I looked in the trash can, and there sat the empty carton, which was half full the day before. He then remembered that he got up and scooped out the rest of the carton and woke up just as he was throwing the carton away. He was mortified. Then I remembered that there have been several times I in the morning while making my lunch that I noticed the refrigerator looked damn near empty compared to the day before. I thought maybe Other Bill had just tossed out the expired stuff, the wilted lettuce, the limp carrots, the leftover pot roast and potatoes, the half-a-cake. Maybe I just wasn’t paying attention. Now I know that stuff was not tossed out. It was tossed into his digestive system. There is at least one “rare case” Ambien user who mysteriously gained over 100 pounds. Not such a mystery anymore.

Because I’m in my fifties and have a prostate the size of a honeydew melon, I get up once or twice a night to pee. And because of that honeydew, it takes me a long time to drain my bladder. It’s as slow as giving blood. So I sit down to pee. I would say that at least 80% of the time I go to the bathroom, Ambien Boy gets up in and, still sleeping, brings me a pillow to hold while I pee. I don’t know why. He doesn’t know why. I just thank him and accept it.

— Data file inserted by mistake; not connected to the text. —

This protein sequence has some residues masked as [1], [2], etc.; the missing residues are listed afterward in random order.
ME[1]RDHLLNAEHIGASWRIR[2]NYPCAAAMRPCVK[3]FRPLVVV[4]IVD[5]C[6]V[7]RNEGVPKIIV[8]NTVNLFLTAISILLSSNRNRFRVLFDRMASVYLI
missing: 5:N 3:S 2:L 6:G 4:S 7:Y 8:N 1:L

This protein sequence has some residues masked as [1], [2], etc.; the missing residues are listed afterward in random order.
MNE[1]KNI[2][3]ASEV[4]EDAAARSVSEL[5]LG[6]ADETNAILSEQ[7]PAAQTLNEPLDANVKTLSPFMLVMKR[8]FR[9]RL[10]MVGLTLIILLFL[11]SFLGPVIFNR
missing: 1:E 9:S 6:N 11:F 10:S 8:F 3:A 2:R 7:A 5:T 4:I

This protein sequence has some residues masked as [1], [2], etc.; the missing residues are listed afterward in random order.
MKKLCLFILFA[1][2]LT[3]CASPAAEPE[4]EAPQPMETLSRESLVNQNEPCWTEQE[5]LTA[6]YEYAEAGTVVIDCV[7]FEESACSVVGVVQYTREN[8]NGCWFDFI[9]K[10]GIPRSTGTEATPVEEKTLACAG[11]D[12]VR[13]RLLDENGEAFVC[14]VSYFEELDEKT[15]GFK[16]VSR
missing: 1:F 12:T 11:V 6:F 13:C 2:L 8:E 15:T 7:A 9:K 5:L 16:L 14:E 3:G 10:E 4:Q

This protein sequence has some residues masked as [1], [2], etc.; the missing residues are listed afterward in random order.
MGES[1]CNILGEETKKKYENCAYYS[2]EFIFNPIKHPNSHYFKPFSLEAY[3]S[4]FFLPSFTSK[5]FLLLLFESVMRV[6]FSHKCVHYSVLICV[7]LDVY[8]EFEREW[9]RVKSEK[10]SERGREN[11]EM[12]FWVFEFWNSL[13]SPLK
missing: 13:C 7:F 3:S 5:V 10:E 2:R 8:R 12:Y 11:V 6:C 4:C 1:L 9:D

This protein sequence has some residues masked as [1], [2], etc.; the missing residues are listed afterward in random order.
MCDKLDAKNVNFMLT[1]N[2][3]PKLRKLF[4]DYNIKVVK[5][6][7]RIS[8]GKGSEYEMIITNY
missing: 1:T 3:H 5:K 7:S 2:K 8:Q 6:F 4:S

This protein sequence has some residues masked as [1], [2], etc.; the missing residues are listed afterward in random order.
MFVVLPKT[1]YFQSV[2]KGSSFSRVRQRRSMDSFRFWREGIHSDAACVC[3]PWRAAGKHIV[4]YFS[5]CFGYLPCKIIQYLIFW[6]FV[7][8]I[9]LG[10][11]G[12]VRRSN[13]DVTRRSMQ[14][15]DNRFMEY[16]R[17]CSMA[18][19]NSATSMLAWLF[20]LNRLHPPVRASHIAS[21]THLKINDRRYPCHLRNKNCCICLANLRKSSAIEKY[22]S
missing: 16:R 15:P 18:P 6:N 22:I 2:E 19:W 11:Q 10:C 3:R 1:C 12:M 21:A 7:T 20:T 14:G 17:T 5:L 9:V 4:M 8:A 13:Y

Unfortunately, this delivery is not just a drop-off. He waits, as if he were expecting a tip. And then he gets annoying. He starts tapping my shoulder. “C’mon, Bill,” he prods, “let’s go.”

“I’m not finished yet,” I tell him. This doesn’t make any difference. He starts shaking my shoulder. “C’mon. Let’s go. Let’s go back to bed.”

When he first started doing this, I yelled at him. It’s tough enough for me to keep the flow going without disturbing annoyances. Yelling at him was a big mistake, because he would lay down on the bathroom tile, start wailing and pounding his fists and kicking his feet, and crying, “Why do you have to be so mean to me?” He’s like a 3 year old in a grocery store whose mother refuses to let him have a box of animal crackers. It took forever to get him up off the floor and back to bed, where he cried himself back to sleep.

He remembers none of it. He thinks I’m making it up. He continues bringing me the pillow, and annoyingly urges me to go back to bed with him, and he gets more and more insistent that we leave the bathroom before the last trickle is complete.

“I’m not finished,” I sigh, after being shaken for a minute.

“I don’t hear anything,” he says, thinking that because there is no splashing sound echoing from the toilet that I am just intentionally holding him up. I ignore him.

“I don’t hear anything,” he repeats. I still ignore him.

“Bill…” he continues.

“WHAT?” I snap.

And off he runs to the bed, wailing and weeping and gnashing his teeth.

I put up with a lot, don’t you think?

So now when it happens, I just find my center, and as he pokes me and says, “Let’s go,” I just keep saying, “Not yet.” It’s just become part of the routine, although I am thinking about having a prophylactic prostatectomy so I can sleep the night through and just pee in a diaper.

So finally, when I’m finished, I stand up and pull up my shorts, and he takes my hand, very Winnie-the-Pooh-like, and walks me back to bed. Sometimes he tries to get in on my side of the bed, but I gently steer him to the other side.

There have been two instances where Other Bill has displayed odd behavior to the public sector: Once when my family stayed with us; the other time when his family stayed with us.